Why be only one thing, when you can be several?
I’m her. I’m Jane of all trades. I’m good at sketching AND writing. I’m a tech geek AND a sucker for analogue stuff. I like junk food, but mostly I eat healthily. I have beauty AND brains. (At least my boyfriends says so.) Heck, I’m a bit of a Schizo, and I just realised it. What’s so wrong about that?
What’s wrong about that is, that people like to pigeon hole people. They have a deep need to put you in a box and label it something fathomable. But they can’t label me. Because I am Jane of all trades, I’m a potato, I go with everything, I like ALL things creative, I have trouble picking just one thing – I have dipped my toe into most creative industries, and the water feels nice and warm in all fields.
After graduating from ad school Westerdals in Oslo in 2010, I was ready to embark on a career in advertising, with an art director degree in the bag, and a product design BA in my suitcase from the UK back in 2004. It’s just that advertising wasn’t advertising any more, already in 2010. It wasn’t poster ads, TV commercials or even banner ads. It was product development, campaign sites and 360 degrees. Now, it’s even more. It’s pull, not push, it’s predictive advertising, content marketing/SEO and the consumer in the centre of power. So, as a creative in the advertising industry, I don’t think it it sufficient to be “just” an art director. You need an understanding of the whole picture, and I don’t think it’s a bad thing if you know how to write texts for social media or blogs even if your degree was within the visual field. I don’t think it hurts if you have UX experience even if your business card says ‘copywriter’. We need more Janes of all trades, I think.
Packaging design, advertising, art direction, product development, concept development, gaming, UX design, copywriting… It’s easier to point out what I HAVE NOT done than what I have done. Working in creative advertising you will get insight into a vast range of disciplines. Because you’re working with so many goddamn talented people. You meet award winning graphic designers, Einstein-like UX people, brainy, polish developers and insanely organised project managers. And you suck in all of their wisdom and expertise. You gotta. Cause if you don’t, you lose out, and you don’t wanna do that.
But not just disciplines. You learn about all kinds of industries. During my work experience I gained insight into the soft drink business, fuel and retail, snacks, car industry, children and pregnancy (it’s hard to try to get a feel of how mother thinks when you’re not a mother yourself)… and the list goes on. These are often areas that I initially personally have no interest in – but learning about foreign industries is highly useful.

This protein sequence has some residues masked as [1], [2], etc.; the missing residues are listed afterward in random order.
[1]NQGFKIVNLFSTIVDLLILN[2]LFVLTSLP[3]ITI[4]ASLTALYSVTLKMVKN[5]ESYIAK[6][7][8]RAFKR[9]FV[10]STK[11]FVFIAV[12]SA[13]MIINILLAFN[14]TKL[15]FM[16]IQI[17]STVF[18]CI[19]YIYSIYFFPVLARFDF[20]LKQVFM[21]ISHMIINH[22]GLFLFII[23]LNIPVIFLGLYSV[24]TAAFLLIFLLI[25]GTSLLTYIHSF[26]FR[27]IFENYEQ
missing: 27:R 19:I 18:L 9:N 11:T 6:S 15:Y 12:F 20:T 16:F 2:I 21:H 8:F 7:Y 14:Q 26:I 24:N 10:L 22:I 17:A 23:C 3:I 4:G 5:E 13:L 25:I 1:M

We need the Janes and the Joes to be versatile in an even greater extent. In addition to being masters of several trades, they should be able to do their work in short time frames whenever required. I’m no recruiter, but surely the dream employee must be the girl who can turn around quickly and doesn’t need a whole week to come up with an idea? The kind of person who can sketch out an idea on a napkin in a café. And then some more. And then pick out the best one and follow it through. That’s the person I would hire if I was hiring. But that’s just me.
I think people who have worked in smaller agencies and start-ups have the traits of the Janes and Joes. Because in those environments, one often has to fill more than one role. It’s expensive to hire one person to fill each area of expertise. You need to be able to do a little bit of everything sometimes. Sometimes, the one UX-designer we have, is ill, or hasn’t been hired yet, so why don’t you go ahead and try sketching out that wireframe? Or maybe you need to deal with that client directly today, yourself, because our one is out seeing another client.
Don’t get me wrong. I’m not saying that we all should become wishy-washy Janes and Joes of all trades, we definitely need experts. But to me, it kinda helps if I know what HTML5 is, when I want to get my idea across to a developer. Can we realise my idea if we use HTML5? Or do we need to modify the idea? Is it going to take 120 years to make this, or is it doable in a reasonable time frame, say, before your toddler turns 18? Yes? Great!
So, stay true to your field of expertise, but try crossing over to other disciplines sometimes. It can’t hurt, can it?